Trump’s national security adviser for less than a month, Michael Flynn, pleaded guilty in 2017 to lying to the FBI about Russian contacts during the presidential transition.

Former Trump campaign deputy chairman, Rick Gates, pleaded guilty last February to conspiracy against the United States and lying to investigators.

A few months before, former Trump campaign adviser George Papadopoulos pled guilty to lying to the FBI about contacts with Russian officials.

The list goes on.

Attorney General Barr stated during his confirmation hearings he agrees with the Justice Department’s longstanding precedent of not indicting a sitting president because the U.S. Constitution provides a process for impeachment.

It is up to the Democratically controlled House of Representatives to initiate that process should the full Mueller report indicate Trump committed impeachable offenses, including obstruction of justice from which he has not been exonerated.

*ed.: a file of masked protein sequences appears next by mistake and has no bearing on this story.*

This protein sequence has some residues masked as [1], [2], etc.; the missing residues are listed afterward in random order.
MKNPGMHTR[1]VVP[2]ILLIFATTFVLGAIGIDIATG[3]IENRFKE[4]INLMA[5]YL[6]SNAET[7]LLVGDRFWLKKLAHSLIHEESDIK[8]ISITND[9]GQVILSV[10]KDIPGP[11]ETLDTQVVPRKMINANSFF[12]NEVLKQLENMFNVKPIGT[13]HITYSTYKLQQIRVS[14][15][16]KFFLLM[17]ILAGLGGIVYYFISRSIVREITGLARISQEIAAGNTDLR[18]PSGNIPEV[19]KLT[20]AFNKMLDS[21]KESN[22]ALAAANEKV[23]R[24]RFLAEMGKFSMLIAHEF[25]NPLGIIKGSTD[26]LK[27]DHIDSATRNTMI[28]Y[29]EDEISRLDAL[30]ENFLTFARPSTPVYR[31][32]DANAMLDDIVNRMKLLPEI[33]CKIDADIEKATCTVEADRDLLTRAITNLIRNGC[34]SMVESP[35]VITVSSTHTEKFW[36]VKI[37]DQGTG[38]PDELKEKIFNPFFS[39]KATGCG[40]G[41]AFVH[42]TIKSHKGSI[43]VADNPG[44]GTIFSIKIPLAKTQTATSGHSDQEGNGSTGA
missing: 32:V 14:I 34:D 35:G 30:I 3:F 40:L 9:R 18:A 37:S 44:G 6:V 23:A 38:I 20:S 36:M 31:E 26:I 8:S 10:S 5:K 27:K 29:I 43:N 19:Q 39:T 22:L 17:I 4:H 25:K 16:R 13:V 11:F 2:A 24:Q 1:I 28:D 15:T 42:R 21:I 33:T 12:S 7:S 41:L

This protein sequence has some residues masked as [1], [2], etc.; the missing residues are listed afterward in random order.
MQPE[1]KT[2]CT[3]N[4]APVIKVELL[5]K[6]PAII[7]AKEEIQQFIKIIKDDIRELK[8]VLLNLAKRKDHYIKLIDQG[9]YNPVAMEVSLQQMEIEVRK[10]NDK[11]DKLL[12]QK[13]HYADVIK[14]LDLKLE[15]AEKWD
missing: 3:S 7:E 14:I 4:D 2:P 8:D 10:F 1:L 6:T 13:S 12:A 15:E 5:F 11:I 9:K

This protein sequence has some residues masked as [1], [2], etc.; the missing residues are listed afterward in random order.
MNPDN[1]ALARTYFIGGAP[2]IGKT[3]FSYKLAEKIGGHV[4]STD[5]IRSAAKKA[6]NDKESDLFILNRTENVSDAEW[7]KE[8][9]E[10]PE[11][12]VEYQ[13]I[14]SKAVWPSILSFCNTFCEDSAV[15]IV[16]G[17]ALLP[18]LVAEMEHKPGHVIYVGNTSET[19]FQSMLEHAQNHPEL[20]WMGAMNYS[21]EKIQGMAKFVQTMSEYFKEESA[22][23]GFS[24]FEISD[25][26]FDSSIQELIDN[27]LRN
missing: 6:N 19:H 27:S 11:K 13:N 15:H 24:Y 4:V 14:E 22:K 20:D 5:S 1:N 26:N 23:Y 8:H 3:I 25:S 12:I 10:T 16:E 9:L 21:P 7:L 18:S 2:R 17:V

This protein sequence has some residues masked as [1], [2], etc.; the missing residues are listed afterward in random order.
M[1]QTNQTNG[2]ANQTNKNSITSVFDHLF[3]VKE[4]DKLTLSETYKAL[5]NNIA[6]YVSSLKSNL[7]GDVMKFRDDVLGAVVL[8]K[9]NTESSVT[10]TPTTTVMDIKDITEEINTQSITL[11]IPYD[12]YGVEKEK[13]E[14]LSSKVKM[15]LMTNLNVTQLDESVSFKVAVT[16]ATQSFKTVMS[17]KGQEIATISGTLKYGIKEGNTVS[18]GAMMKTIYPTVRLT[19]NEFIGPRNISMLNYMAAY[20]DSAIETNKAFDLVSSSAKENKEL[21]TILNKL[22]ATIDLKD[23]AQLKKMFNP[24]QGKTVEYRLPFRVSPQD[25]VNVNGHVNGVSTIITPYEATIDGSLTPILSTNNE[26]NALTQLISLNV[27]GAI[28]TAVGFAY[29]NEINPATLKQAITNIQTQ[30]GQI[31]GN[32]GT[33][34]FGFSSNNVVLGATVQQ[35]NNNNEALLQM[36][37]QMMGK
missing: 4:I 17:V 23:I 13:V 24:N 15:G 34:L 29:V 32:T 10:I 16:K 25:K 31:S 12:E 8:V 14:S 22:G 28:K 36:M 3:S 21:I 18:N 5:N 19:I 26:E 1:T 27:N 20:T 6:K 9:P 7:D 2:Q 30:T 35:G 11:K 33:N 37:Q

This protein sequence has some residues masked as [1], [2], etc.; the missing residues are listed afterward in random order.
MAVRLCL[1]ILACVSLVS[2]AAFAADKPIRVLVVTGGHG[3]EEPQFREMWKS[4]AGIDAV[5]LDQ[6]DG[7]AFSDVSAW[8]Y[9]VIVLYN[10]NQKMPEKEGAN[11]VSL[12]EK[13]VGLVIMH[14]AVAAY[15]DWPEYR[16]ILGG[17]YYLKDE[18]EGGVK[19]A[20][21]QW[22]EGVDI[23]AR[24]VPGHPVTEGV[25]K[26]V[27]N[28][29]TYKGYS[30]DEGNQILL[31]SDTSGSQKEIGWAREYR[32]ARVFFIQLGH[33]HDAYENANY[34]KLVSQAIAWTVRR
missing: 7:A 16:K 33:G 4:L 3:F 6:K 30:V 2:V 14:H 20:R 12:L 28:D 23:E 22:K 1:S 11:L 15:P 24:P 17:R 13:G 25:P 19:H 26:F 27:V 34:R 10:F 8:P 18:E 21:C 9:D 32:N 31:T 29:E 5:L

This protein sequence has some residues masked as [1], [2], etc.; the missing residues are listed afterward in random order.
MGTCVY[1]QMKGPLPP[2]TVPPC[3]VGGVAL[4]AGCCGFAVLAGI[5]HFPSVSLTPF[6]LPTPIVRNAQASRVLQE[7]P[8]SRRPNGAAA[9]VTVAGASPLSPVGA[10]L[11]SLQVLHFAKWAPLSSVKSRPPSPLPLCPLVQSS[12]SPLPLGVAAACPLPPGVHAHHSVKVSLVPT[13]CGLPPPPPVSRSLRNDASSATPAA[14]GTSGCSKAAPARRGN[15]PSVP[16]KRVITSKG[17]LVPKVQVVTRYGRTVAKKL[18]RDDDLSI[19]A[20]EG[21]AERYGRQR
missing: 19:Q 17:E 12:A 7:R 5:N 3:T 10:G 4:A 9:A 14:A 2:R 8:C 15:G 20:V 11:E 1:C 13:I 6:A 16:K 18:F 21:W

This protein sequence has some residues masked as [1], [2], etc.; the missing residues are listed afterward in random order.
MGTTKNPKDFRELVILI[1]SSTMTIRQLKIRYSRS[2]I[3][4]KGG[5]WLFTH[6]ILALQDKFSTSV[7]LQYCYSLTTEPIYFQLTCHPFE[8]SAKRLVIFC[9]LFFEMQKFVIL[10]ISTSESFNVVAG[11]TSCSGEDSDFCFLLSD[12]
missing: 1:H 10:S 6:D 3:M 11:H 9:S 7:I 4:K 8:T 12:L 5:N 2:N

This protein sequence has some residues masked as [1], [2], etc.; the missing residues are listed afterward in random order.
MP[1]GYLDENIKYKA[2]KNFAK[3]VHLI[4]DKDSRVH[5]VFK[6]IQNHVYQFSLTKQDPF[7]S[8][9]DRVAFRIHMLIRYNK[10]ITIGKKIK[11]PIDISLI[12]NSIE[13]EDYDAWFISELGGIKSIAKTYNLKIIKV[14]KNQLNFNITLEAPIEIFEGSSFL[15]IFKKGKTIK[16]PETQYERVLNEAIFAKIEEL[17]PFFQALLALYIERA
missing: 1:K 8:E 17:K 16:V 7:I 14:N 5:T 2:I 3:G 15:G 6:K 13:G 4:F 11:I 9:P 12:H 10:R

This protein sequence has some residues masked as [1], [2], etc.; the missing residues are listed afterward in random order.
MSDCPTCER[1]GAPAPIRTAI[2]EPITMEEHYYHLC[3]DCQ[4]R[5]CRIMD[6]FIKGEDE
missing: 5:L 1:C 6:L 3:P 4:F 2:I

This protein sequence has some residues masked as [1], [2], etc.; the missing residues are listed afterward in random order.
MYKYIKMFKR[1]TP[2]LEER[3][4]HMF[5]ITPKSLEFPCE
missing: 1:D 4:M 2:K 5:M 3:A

Again, that all depends on Barr.

Some cite Barr’s statement he would allow “as much transparency as I can, consistent with the law” during his confirmation hearing as an indication he is sincere about allowing the special council’s work to continue and conclude.

But Barr also admitted:

“I don’t know, at the end of the day, what will be release-able.”

In other words, no one will stand in Robert Mueller’s way, but his efforts might be for naught if Barr determines some information invalid for public disclosure.

Barr knew the Mueller report’s outcome three weeks ago.

He had plenty of time to consider whether he would proceed with obstruction charges.

House Intelligence Chairman Adam Schiff (D-Calif.), Judiciary Chairman Jerrold Nadler (D-NY), and Oversight Chairman Elijah Cummings (D-MD), issued a joint statement explaining why Barr’s assessment not to charge the president needs further consideration.

It reads:

“Far from the ‘total exoneration’ claimed by the President, the Mueller report expressly does not exonerate the President.  Instead, it ‘sets out evidence on both sides of the question’ of obstruction—including the evidence that President Trump attempted to obstruct justice.  

“It is unacceptable that, after Special Counsel Mueller spent 22 months meticulously uncovering this evidence, Attorney General Barr made a decision not to charge the President in under 48 hours.  The Attorney General did so without even interviewing the President.  His unsolicited, open memorandum to the Department of Justice, suggesting that the obstruction investigation was ‘fatally misconceived,’ calls into question his objectivity on this point in particular.